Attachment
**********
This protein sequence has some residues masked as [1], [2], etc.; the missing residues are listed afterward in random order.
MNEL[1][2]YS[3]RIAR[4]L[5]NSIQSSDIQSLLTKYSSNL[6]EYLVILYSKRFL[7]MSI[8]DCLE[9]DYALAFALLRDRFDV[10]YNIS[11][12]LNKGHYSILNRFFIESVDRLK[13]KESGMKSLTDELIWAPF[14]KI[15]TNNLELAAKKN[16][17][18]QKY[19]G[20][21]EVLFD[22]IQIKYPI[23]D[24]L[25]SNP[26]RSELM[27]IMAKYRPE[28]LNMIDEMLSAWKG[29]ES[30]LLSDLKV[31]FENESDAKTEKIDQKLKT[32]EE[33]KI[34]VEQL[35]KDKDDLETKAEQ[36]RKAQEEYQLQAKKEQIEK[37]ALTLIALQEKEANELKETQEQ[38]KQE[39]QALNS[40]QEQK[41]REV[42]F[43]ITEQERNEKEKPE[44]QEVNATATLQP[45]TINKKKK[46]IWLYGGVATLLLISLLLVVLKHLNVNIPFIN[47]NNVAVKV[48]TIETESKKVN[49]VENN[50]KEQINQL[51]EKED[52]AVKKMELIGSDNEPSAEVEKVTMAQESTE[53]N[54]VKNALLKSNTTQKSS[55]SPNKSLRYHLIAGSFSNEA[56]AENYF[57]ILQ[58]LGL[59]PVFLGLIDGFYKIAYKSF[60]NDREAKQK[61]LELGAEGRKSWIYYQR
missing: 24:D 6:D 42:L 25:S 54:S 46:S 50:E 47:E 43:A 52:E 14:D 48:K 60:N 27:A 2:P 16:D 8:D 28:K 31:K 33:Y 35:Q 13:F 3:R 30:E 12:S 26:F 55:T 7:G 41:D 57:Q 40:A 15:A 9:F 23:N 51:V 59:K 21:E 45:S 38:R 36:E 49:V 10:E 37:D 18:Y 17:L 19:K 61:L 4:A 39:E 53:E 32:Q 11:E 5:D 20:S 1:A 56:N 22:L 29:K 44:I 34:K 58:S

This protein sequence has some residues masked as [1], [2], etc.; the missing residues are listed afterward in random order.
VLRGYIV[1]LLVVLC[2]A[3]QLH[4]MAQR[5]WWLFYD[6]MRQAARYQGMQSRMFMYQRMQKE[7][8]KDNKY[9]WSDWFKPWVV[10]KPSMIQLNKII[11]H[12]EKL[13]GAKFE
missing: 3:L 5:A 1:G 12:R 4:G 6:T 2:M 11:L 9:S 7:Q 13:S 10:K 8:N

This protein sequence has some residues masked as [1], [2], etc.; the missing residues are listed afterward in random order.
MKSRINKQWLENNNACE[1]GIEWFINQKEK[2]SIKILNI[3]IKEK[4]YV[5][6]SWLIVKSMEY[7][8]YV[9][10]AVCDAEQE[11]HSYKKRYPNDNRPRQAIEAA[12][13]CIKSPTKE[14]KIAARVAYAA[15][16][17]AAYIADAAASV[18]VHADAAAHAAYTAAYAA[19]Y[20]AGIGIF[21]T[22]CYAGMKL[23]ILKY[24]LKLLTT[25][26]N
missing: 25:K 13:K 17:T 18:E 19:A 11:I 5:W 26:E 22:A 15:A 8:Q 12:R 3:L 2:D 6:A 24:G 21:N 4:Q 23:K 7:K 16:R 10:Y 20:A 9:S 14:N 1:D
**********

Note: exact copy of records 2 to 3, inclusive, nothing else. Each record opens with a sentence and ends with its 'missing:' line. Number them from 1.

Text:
This protein sequence has some residues masked as [1], [2], etc.; the missing residues are listed afterward in random order.
VLRGYIV[1]LLVVLC[2]A[3]QLH[4]MAQR[5]WWLFYD[6]MRQAARYQGMQSRMFMYQRMQKE[7][8]KDNKY[9]WSDWFKPWVV[10]KPSMIQLNKII[11]H[12]EKL[13]GAKFE
missing: 3:L 5:A 1:G 12:R 4:G 6:T 2:M 11:L 9:S 7:Q 13:S 10:K 8:N

This protein sequence has some residues masked as [1], [2], etc.; the missing residues are listed afterward in random order.
MKSRINKQWLENNNACE[1]GIEWFINQKEK[2]SIKILNI[3]IKEK[4]YV[5][6]SWLIVKSMEY[7][8]YV[9][10]AVCDAEQE[11]HSYKKRYPNDNRPRQAIEAA[12][13]CIKSPTKE[14]KIAARVAYAA[15][16][17]AAYIADAAASV[18]VHADAAAHAAYTAAYAA[19]Y[20]AGIGIF[21]T[22]CYAGMKL[23]ILKY[24]LKLLTT[25][26]N
missing: 25:K 13:K 17:T 18:E 19:A 11:I 5:W 26:E 22:A 15:A 8:Q 12:R 3:L 2:D 6:A 24:G 21:N 4:Q 23:K 7:K 16:R 10:Y 20:A 9:S 14:N 1:D